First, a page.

-Have you learned a lot about keyword research, wordpress, marketing, developing content, outreach, link building, SEO, etc.? You now have over a year experience with these skills. Is that valuable to an employer? I can tell you if you search job boards they are. (I realize the idea is “work from home”, but would it be the worst job in the world working in digital marketing/SEO and having websites on the side?)

-Can you market yourself and these skills in the gig economy?

-Could you take what you have learned and purchase a website you know isn’t monetized properly and apply what you have learned to increase earnings on websites that are currently already profitable?

-With your knowledge and experience could you repeat what you have done in less time by outsourcing almost all of the work? Or do it yourself and have a site up and monetized in 3 months in a completely different niche? Having multiple sites earning $200 starts to add up.

These are just a few thoughts that come to mind reflecting on the past year. I think by answering these questions and others you can find a decent level of success in the time you spent learning niche sites. Thanks for putting yourselves out there and letting us follow along.

Spencer Haws

Well said.


Have you learned a lot about keyword research, wordpress, marketing, developing content, outreach, link building, SEO, etc.? You now have over a year experience with these skills. Is that valuable to an employer? I can tell you if you search job boards they are. (I realize the idea is “work from home”, but would it be the worst job in the world working in digital marketing/SEO and having websites on the side?) – I am also building a niche site, I have two years till the deadline I’ve given myself to resign from my work abroad so I can be with my family in the Philippines. This is what I am planning to do, that if after 1 year, my niche site is not yet earning full time income, I will start looking for an online job, related to what I am doing, so I can earn from home with my family, work on my website on the side, and also learn new things by working in someone’s else business. Thanks for the update

Usman Ghani

This kind of projects are really inspiration for beginners like me , my travel blog is 2.5 months old with 15 articles, I am planning to add affiliates links now.

Spencer Haws

Sounds great…thanks Usman!


It’s really a shame that things aren’t looking rosier at this point in time but it’s definitely a symptom of no link building. I really wish the NSP covered more link building. I wouldn’t class the project as a fail at all, in fact I was inspired to create my own site from the coaching calls and I’m pleased to say I’m earning $3000 this month from Amazon. (Previous months around $1000 per month. My site just 1 year old and I’ve just started my second site. My key to success? Pretty much to a t what’s been taught in the coaching calls but I’ve been hustling guest posting and infographic promotion. I have about 90 backlinks. It’s slow, but it works. My advice for the students are : links links links! Don’t give up!

Spencer Haws

Congrats on your success after pretty much following the coaching calls to a “T”! To clarify, the students definitely were asked to build links, some did more than others though. Sounds like you had some great hustle…that’s a big part of success for sure! Jake, Perrin, an I all did a couple of very in-depth calls with the students about link building (including guest posting, infographic outreach and more) that can be found here for anyone interested in reviewing:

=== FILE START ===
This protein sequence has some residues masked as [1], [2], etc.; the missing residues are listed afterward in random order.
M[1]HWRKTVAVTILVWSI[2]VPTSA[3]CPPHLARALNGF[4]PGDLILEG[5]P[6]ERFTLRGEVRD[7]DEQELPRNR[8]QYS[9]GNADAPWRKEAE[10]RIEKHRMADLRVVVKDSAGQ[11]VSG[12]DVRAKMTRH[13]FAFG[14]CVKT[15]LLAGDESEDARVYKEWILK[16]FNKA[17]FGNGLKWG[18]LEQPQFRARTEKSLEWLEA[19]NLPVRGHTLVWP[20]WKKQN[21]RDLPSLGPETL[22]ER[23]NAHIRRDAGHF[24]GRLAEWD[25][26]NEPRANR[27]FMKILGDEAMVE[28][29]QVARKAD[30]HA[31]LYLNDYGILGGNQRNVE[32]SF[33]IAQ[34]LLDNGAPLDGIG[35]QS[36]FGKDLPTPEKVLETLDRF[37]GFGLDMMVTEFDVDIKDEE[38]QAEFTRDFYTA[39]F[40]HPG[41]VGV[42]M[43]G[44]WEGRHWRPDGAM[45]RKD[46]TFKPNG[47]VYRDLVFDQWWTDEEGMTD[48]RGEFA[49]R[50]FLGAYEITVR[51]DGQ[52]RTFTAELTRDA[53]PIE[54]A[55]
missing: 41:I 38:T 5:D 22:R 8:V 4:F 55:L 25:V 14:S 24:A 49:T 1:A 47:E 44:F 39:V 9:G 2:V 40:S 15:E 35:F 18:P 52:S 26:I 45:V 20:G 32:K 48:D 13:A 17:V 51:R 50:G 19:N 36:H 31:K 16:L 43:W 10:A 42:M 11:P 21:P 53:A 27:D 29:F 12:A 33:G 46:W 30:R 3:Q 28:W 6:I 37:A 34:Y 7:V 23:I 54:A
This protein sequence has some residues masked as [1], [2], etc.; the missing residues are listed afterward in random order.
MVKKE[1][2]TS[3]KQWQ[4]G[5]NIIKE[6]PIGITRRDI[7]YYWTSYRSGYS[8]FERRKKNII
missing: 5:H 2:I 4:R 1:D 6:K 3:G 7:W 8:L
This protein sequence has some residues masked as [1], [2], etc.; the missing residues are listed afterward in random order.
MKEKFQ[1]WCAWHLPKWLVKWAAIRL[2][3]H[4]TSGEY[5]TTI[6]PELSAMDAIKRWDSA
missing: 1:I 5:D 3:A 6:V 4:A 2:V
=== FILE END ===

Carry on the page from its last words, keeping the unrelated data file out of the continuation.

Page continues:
I disagree with the negative comments of disaster results, here. Have we forgotten that learning from failure(s) have amounted to huge subsequent successful endeavors and results. Just look at some of the stories of niche gurus like Spencer, Gael Breton, Perrin Carrell and others; they all had initial failures and it became like 5 years before giant success and turnaround occur. Some people will take off quickly due to favorable niche selection and even luck.
It appears to me , for example, Samara has the work done for content; like other comments, moving toward back link accumulation and content promotion is likely warranted at this stage. It has been said that great content today, does not carry unless you promote it. Brian Dean at Backlinko, Gael Breton and Perrin Carrell at and Matthew Woodward are gurus that specialize in expounding this topic of content promotion. Its more work to be done, however, the circle is not complete in niche site success without attending to all major techniques to maximize/optimize traffic and conversion. Spencer gives a huge education on niche site principles; fish around and check out others too, For your particular site, certain techniques like CONTENT PROMOTION can be invaluable to jumping up in scale. Its never a disastrous result at this point, its WHAT CHANGES DO I NEED TO MAKE OR ADDITIONAL TECHNIQUES AND STRATEGIES TO CONCENTRATE ON that one has not been doing.

Thanx to all the students and Spencer for this very educational experience of niche site building. Granted, appreciate the candor from Samara, and only she can accurately decide if perhaps the niche itself was not an optimum choice, a.k.a. sell it! Perhaps a new niche with this experience would yield faster results. There are too many other stories of significant success of niche sites built within the last year. There is always room to look in the mirror, look at your process, re-evaluate what needs to be done at this stage that one has put little effort into. There is loads of information out there on this topic when one feels stuck. I, unfortunately, have concentrated on learning all this information and have not been able to apply enough time to actual site building. However , I feel well prepared if I get the feeling like I’m stuck or standing still. This is the route I chose to take rather than throw up a site and then wonder where do I go from here, if things don’t go well.